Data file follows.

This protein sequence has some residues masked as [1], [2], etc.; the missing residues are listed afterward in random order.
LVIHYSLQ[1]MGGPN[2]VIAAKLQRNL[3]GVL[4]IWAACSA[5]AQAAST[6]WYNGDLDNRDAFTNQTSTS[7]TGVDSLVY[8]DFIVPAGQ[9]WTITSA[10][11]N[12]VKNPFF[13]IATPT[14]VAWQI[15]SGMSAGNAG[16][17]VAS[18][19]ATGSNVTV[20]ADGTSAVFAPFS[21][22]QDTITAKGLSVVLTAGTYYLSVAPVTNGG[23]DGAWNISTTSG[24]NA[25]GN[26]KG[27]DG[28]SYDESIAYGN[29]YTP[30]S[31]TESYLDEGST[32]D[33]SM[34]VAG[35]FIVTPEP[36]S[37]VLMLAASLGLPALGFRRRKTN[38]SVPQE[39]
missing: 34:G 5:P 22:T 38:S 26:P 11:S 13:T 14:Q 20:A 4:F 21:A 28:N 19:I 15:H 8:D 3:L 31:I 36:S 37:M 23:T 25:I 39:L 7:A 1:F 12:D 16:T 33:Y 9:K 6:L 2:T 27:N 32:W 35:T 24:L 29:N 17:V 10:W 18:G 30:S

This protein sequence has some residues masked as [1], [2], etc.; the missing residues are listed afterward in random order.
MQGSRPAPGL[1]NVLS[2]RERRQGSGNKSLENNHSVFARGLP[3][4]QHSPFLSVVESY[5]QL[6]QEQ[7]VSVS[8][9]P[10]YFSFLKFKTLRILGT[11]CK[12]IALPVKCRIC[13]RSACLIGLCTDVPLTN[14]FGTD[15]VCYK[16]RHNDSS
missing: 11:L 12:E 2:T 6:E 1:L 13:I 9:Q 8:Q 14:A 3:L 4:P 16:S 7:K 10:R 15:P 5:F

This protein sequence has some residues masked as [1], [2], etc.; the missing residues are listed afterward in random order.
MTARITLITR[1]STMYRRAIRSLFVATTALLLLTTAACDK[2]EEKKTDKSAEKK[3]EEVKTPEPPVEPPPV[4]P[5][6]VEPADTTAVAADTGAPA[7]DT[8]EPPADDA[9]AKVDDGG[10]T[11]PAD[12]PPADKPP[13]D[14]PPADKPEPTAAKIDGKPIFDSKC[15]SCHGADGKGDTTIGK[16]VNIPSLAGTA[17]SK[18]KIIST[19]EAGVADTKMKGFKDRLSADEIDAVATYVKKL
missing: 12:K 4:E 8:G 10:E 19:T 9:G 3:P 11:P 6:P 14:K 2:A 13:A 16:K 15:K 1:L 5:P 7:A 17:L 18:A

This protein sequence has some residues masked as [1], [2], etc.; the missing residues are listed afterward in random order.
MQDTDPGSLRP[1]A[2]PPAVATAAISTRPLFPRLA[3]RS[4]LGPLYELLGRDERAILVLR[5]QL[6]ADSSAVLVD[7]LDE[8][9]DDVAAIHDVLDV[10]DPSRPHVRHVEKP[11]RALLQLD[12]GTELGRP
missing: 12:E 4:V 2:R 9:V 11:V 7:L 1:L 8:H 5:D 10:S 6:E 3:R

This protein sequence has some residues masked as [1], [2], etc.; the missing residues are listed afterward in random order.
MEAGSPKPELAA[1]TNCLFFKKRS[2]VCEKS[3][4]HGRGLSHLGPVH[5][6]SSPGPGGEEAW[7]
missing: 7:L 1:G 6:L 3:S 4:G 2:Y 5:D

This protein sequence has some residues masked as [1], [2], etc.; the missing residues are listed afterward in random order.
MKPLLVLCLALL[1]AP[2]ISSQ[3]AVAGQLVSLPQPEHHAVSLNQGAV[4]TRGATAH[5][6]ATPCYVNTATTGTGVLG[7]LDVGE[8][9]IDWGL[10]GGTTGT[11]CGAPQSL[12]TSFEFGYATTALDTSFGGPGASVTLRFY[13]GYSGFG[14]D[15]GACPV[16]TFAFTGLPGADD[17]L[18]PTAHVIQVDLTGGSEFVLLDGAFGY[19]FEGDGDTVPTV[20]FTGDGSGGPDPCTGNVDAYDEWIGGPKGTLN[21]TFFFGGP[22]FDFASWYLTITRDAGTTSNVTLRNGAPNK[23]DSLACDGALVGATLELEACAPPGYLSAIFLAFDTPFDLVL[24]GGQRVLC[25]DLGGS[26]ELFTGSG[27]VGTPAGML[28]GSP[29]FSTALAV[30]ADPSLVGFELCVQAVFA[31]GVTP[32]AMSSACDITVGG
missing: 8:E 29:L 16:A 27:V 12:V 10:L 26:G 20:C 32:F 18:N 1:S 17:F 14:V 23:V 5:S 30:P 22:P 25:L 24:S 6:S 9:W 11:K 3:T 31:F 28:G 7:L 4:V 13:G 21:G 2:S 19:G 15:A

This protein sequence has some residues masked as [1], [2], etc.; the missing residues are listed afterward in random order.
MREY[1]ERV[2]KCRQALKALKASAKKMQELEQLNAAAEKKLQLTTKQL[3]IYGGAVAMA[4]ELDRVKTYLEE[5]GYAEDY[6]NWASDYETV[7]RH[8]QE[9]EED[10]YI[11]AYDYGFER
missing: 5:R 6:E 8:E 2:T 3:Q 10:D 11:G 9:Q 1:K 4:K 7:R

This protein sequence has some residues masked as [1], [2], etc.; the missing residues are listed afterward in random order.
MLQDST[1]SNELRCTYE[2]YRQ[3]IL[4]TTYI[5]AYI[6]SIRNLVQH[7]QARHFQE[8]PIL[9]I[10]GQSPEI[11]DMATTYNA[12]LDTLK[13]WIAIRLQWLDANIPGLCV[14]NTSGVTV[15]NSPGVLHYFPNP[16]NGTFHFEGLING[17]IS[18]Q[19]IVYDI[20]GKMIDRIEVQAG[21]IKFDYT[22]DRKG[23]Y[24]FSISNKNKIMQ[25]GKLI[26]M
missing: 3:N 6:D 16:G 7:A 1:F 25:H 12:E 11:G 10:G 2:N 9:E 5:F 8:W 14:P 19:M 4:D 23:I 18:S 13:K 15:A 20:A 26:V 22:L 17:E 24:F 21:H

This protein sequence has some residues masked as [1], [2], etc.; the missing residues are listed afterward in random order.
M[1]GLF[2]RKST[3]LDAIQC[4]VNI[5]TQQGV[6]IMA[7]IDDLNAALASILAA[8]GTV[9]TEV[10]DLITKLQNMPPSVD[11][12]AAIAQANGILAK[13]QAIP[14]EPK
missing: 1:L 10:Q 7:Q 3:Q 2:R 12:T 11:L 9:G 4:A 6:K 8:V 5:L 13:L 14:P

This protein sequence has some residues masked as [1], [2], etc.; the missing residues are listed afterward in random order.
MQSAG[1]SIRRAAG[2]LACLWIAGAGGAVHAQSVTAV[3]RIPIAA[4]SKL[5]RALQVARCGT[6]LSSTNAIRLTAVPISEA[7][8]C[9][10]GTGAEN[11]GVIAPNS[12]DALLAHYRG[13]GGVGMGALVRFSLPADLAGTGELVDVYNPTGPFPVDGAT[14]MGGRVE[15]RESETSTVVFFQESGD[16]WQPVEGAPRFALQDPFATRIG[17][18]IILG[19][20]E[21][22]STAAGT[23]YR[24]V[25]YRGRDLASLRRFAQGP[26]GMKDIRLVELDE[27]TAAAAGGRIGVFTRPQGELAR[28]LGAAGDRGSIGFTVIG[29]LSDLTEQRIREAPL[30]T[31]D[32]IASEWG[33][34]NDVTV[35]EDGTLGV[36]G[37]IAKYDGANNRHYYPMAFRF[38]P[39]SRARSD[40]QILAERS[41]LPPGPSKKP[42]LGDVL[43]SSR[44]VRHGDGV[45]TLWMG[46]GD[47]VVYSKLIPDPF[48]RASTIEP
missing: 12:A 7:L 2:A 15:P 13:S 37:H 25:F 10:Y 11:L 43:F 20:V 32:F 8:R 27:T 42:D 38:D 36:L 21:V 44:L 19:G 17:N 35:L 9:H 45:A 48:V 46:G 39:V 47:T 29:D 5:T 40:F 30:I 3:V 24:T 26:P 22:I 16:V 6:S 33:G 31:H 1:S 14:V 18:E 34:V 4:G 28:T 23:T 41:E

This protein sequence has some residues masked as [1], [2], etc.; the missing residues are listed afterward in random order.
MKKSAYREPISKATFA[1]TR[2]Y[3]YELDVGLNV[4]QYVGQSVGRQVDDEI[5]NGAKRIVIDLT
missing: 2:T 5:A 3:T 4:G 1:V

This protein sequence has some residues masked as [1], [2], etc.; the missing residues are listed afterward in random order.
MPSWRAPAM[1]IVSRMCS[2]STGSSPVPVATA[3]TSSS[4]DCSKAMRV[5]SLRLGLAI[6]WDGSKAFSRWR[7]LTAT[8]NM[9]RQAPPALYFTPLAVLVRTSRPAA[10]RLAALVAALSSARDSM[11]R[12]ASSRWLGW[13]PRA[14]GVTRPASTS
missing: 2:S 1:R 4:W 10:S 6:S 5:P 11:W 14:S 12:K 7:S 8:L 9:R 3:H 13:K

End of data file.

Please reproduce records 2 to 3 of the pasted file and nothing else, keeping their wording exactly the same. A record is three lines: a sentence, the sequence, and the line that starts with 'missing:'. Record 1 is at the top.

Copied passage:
This protein sequence has some residues masked as [1], [2], etc.; the missing residues are listed afterward in random order.
MQGSRPAPGL[1]NVLS[2]RERRQGSGNKSLENNHSVFARGLP[3][4]QHSPFLSVVESY[5]QL[6]QEQ[7]VSVS[8][9]P[10]YFSFLKFKTLRILGT[11]CK[12]IALPVKCRIC[13]RSACLIGLCTDVPLTN[14]FGTD[15]VCYK[16]RHNDSS
missing: 11:L 12:E 2:T 6:E 1:L 13:I 9:Q 8:Q 14:A 3:L 4:P 16:S 7:K 10:R 15:P 5:F

This protein sequence has some residues masked as [1], [2], etc.; the missing residues are listed afterward in random order.
MTARITLITR[1]STMYRRAIRSLFVATTALLLLTTAACDK[2]EEKKTDKSAEKK[3]EEVKTPEPPVEPPPV[4]P[5][6]VEPADTTAVAADTGAPA[7]DT[8]EPPADDA[9]AKVDDGG[10]T[11]PAD[12]PPADKPP[13]D[14]PPADKPEPTAAKIDGKPIFDSKC[15]SCHGADGKGDTTIGK[16]VNIPSLAGTA[17]SK[18]KIIST[19]EAGVADTKMKGFKDRLSADEIDAVATYVKKL
missing: 12:K 4:E 8:G 10:E 19:T 9:G 3:P 11:P 6:P 14:K 2:A 13:A 16:K 15:K 1:L 5:P 7:A 17:L 18:A